What Grieving Children and Teens Tell Us They Need

The third Thursday of November each year is an important day. It is Children’s Grief Awareness Day, and this year it falls on November 17th. In lead up to the day, we are all encouraged to think about grieving children/teens who have experienced a life-altering death far earlier in life than anyone should have to. These are children/teens who may be members of our own families or extended family, who attend our schools, who live in our communities.

Children and teens have great inherent strength and resilience. Even after the death of an important person, they carry on with their lives. They continue with school. They play with their friends. They play sports. They hold part time jobs. However, there is another side of their life which is hidden. The changes to their family life, their loss, their grief.
If a child or teen in your life appears to be coping, it does not mean that they don’t need you. They do. They need you to understand what this loss means to them. They need your support and care. However, many of us don’t know what to do to help a grieving child or teen, and perhaps the idea of death makes us feel uncomfortable. So, often the adults and peers who are in the lives of grieving children and teens tend to avoid them, give unhelpful advice, or say hurtful things. But it doesn’t have to be this way.

The following are a few simple suggestions which grieving children and youth have taught us that they need:

  • Lean in and Listen. The grieving child or teen needs you to take the time to be open to truly listening to them, without judgment
  • Answer their questions about death in age appropriate language. Children and teens need information in order to sort through and come to understand the death of their person. Offering to answer any questions that come up for them gives them permission to ask, and to grieve.
  • If you don’t have answers to questions, be honest. Kids have a great ability to know when we are faking it. It’s okay to not have all the answers. Often they just need someone to wonder with them.
  • Keep the grieving child/teen included in your life. So often grieving children/teens lose contact with their own extended families and parents’ friends. Call and offer play dates with your children. Help with driving to the child/teen’s activities.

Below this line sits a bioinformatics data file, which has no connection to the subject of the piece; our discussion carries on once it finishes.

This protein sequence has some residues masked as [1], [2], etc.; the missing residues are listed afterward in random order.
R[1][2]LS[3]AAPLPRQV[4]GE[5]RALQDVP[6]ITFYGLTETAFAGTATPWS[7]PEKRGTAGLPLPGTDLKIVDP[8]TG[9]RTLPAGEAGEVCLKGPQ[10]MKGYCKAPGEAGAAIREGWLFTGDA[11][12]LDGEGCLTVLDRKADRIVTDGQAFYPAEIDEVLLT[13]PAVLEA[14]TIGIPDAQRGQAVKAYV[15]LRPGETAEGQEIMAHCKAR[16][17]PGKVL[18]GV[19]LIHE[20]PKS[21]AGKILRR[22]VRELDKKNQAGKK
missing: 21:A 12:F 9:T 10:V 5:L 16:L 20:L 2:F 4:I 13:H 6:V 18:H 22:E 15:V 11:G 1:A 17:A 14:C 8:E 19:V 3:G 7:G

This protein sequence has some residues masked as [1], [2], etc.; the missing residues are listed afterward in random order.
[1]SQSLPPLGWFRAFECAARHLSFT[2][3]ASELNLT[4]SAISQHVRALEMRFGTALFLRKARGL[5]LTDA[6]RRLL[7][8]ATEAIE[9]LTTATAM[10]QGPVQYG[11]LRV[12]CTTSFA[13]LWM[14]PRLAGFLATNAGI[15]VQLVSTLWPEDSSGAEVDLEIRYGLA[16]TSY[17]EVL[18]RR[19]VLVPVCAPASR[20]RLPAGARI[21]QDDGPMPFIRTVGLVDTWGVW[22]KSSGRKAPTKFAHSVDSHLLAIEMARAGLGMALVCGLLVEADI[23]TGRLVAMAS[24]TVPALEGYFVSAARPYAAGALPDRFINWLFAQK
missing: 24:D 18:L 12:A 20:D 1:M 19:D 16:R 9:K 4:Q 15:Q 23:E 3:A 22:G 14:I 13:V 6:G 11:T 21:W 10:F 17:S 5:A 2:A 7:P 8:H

• Share your stories of the person who died. Your stories about the person can help build a memory bank for the child/teen, a precious gift.
  • Be there for the child/teen’s Parent/Guardian. Research shows that when a parent/guardian is supported and coping better, it helps their child/teen to thrive and be happier.


Out of the Mouths of Babes… the following are a few things that Lighthouse children would like people to know and understand:
“Give them (grieving children) time, give them a shoulder to cry on when they need it…be nice to them”
“Make me laugh…help me make new memories…don’t avoid me”
“Sometimes we need to be sad”
“I wish they wouldn’t ask why I don’t participate in Father’s Day”
“People say stupid things, like I understand because my dog died…they don’t understand unless they have suffered (a similar loss) too”
“Always respect what you have and who’s with you….live every moment!”


It is our hope at Lighthouse that grieving children and youth in every community will feel acknowledged and supported. Not just on the third Thursday of November, not just for the month of November. We hope the time will come when caring extended family and community members will be there for grieving children and teens EVERY day of the year.

Prepared by the Lighthouse for Grieving Children

NB: The Blue Butterfly is the international symbol of children’s grief

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